|Martin Bruni Liquor||USD 45.19 $45.19 750ml|
Grand Marnier Cordon Rouge Liqueur 2007
Grand Marnier :
Grand Marnier is the world’s most famous orange liqueur, produced at the Château de Bourg-Charente in Cognac, France. It was created in 1880 when Louis-Alexandre Marnier Lapostolle produced his recipe at the distillery founded by his grandfather-in-law, Jean-Baptise Lapostolle, at Neauphe-le-Château. It was, for the time, an exotic blend of Caribbean oranges, Citrus bigaradi... Read more
Grand Marnier is the world’s most famous orange liqueur, produced at the Château de Bourg-Charente in Cognac, France. It was created in 1880 when Louis-Alexandre Marnier Lapostolle produced his recipe at the distillery founded by his grandfather-in-law, Jean-Baptise Lapostolle, at Neauphe-le-Château. It was, for the time, an exotic blend of Caribbean oranges, Citrus bigaradia, and aged Cognac. In those days, oranges were considered luxury items consumed only for special occasions, and to distill them with Cognac was a rare treat indeed. At the insistence of his friend, hotelier César Ritz, he named the concoction “Grand Marnier.” By 1900, it had made the rounds, winning numerous medals at world exhibitions and gathering huge acclaim. It was embraced as an elegant after dinner drink after gaining popularity at the Ritz hotel. In the early 1900s, the celebrated chef Georges Aguste Escoffier created two of his most famous recipes using Grand Marnier - the Crêpe Suzette and the Grand Marnier soufflé - now still considered among the best and beloved of classic French desserts. A bottle of Grand Marnier was even found among the wreckage of the Titanic and can be viewed in the Titanic Museum in Pigeon Forge, Tennessee. In 1921, commercial production of Grand Marnier began at the Société des Produits Marnier-Lapostolle at Château de Bourg-Charente in Cognac. This is also where the Cognac is produced, aged and selected for the blend. In 1927, the Cuvée du Centenaire, marking the company’s hundredth anniversary of the founding of Jean-Baptist Lapostolle’s original fruit liqueur distillery, was created as a special blend, and is still produced. In 1977, the Cuvée du Cent Cinquantenaire was created as the liqueur’s top blend, marking its 150th anniversary. Today, Grand Marnier is still a popular after dinner drink consumed neat on the rocks, as well as a component of many cocktails including the Margarita. It is still often used in recipes, many of which do Escoffier proud. Read less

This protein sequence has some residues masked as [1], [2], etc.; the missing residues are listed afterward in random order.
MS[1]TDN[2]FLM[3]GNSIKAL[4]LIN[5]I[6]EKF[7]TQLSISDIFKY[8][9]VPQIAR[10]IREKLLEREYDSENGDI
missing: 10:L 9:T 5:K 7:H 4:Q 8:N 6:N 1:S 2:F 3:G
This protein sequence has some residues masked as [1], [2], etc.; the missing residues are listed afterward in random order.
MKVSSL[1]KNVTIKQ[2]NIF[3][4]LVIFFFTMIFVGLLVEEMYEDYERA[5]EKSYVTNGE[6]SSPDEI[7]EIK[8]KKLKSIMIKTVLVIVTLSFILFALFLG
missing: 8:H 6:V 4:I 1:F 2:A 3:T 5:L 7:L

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Food Pairings for Grand Marnier Cordon Rouge Liqueur
Bright topaz colour with gold and amber tints. Complex nose of orange flowers, combined with scents of candied zests and toffee. Bitter orange flavours that the cognac enhances with nuances of orange marmalade and hazelnuts. The finish is long and harmonious.